Buying Beef or Lamb From the Farmer

There are many articles out there addressing this and to be sure, each producer may do things just a bit different, so please don’t take this article as the end all for ‘how to purchase beef from a farmer.’  This is what we do.

Step by step.

  1. If it is important to you, ask questions or visit the producer’s website (if they have one – many don’t,  we are producers not techies or salesmen) about how the animals are handled and raised.

Sample Question:

  1. Are the beeves you sell fully grass finished or grain finished (feedlot) do they receive grain on pasture? If so, is the grain non-GMO?
  2. Do you vaccinate your animals?  Are the animals you sell to me treated with antibiotics, synthetic dewormers, hormonal implants,
  3. Is your farm and animals raised organically?  certified organic (3rd party certification)?, (Certified organic animals/meat must be processed in a certified organic abattoir, all this adds tremendously to the cost of certified organic but doesn’t necessarily mean it’s better than your local producer.)  For example, many of us raise fully grass-fed and finished from conception to consumption, no implants, no synthetic dewormers, no antibiotics, etc, etc.  But, we might treat some brush in the next paddock with weed killer, so no way can that animal be certified organic.  Also, even if our farm and animals could be certified organic, if there isn’t a certified organic butcher shop, the meat cannot be certified organic.  I would have to make a 4 hour one way drive to a certified organic butcher.  Not going to happen.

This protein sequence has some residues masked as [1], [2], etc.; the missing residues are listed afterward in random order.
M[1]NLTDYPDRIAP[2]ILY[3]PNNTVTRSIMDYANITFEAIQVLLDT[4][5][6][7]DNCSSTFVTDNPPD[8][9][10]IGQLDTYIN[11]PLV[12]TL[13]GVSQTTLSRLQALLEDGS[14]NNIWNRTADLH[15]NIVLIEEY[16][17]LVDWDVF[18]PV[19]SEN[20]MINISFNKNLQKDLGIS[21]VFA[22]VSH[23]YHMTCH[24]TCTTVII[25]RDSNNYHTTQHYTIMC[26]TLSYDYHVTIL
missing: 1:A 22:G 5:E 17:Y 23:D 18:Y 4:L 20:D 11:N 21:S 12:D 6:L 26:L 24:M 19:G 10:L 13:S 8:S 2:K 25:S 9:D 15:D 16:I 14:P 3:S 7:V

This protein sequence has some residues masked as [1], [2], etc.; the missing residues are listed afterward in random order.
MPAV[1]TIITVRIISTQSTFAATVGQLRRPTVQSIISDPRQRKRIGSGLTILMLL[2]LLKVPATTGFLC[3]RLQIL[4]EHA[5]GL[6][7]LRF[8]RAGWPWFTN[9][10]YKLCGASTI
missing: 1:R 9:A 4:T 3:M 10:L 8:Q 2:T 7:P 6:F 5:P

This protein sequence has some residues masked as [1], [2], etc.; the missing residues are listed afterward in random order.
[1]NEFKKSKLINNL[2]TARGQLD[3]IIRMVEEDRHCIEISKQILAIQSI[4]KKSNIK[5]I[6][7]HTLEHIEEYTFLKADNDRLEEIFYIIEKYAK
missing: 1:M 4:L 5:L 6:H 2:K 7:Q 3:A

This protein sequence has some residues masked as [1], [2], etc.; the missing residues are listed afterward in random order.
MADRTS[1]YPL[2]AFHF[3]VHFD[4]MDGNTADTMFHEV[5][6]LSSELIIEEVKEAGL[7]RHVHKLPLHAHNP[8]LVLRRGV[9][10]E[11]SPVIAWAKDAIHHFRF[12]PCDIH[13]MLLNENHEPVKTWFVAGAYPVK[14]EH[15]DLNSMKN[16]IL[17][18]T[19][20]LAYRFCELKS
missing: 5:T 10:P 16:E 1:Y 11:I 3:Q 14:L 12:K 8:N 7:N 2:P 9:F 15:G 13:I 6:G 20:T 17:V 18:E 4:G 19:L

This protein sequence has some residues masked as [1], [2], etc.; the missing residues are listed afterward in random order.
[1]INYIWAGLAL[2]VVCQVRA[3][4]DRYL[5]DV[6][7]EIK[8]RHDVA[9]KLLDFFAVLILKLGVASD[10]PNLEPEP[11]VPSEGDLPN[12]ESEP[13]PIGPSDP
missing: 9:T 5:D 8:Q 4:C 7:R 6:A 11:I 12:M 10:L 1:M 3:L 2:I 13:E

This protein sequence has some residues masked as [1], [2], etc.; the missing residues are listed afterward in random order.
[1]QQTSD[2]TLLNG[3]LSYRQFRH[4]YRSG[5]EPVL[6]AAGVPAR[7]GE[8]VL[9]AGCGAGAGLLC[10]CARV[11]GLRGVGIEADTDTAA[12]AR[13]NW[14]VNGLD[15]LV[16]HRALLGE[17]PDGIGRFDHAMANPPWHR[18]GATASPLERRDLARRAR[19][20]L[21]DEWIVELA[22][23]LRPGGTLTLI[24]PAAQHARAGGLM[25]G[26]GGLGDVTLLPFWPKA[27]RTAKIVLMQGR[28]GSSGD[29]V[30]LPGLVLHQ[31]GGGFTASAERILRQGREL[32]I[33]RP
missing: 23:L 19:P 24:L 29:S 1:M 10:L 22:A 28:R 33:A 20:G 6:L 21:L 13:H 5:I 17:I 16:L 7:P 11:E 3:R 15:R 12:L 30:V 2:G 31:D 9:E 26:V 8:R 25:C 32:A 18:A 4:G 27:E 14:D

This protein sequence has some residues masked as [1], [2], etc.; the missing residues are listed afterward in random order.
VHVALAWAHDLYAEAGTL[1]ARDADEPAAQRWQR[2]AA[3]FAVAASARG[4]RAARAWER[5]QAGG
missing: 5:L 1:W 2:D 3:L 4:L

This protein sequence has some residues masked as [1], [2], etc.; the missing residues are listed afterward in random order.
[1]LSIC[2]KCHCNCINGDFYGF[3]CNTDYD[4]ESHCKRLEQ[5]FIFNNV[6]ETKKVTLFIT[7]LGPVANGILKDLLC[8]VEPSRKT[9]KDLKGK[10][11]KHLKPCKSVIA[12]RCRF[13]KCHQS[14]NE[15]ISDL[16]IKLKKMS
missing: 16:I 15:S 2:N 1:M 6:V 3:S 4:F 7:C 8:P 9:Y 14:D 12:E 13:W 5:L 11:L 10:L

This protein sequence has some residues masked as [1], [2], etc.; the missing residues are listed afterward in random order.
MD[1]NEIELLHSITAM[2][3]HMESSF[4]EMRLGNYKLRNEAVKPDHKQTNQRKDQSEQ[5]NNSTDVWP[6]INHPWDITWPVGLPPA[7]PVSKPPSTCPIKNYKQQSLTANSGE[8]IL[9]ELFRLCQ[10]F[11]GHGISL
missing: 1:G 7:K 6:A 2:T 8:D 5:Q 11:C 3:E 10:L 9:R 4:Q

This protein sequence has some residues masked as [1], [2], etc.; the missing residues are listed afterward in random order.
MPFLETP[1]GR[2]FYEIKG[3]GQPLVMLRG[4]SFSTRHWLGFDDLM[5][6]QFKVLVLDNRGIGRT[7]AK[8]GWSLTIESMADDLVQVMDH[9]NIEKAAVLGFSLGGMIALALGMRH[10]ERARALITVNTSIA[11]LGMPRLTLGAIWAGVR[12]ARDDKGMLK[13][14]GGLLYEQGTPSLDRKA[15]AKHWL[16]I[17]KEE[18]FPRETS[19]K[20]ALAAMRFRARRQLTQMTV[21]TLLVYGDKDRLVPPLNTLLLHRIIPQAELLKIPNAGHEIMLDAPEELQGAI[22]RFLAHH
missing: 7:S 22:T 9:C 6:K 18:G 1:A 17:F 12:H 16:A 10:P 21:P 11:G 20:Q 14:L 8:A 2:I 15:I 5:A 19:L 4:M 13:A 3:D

4. Why can’t i just ring up and you have a beef available?  Don’t you keep cattle year round?  Yes, we keep cattle year round, but most of us are cow/calf producers and will only finish enough animals to fill orders placed six months or more in advance.  Once an animal is finished, it needs to go to slaughter – every day that it is still on pasture, it is losing money.   Most of our animals are sold as calves through traditional markets, so if you haven’t ordered a beef well in advance, we won’t have saved back enough beeves to finish one for you.  Also, sometimes the weather plays havoc with finishing times as well.  If you want factory finished feedlot beef, you’ll have to go the store.

You may want to visit the farm before making a purchase, but remember, we are producers, not salesmen – if you aren’t serious about making a purchase, please don’t take up too much time.  Be prepared ahead of time with questions.  You may decide after you meet with the farmer and see how he operates, not to purchase, but don’t take up time just out of curiosity.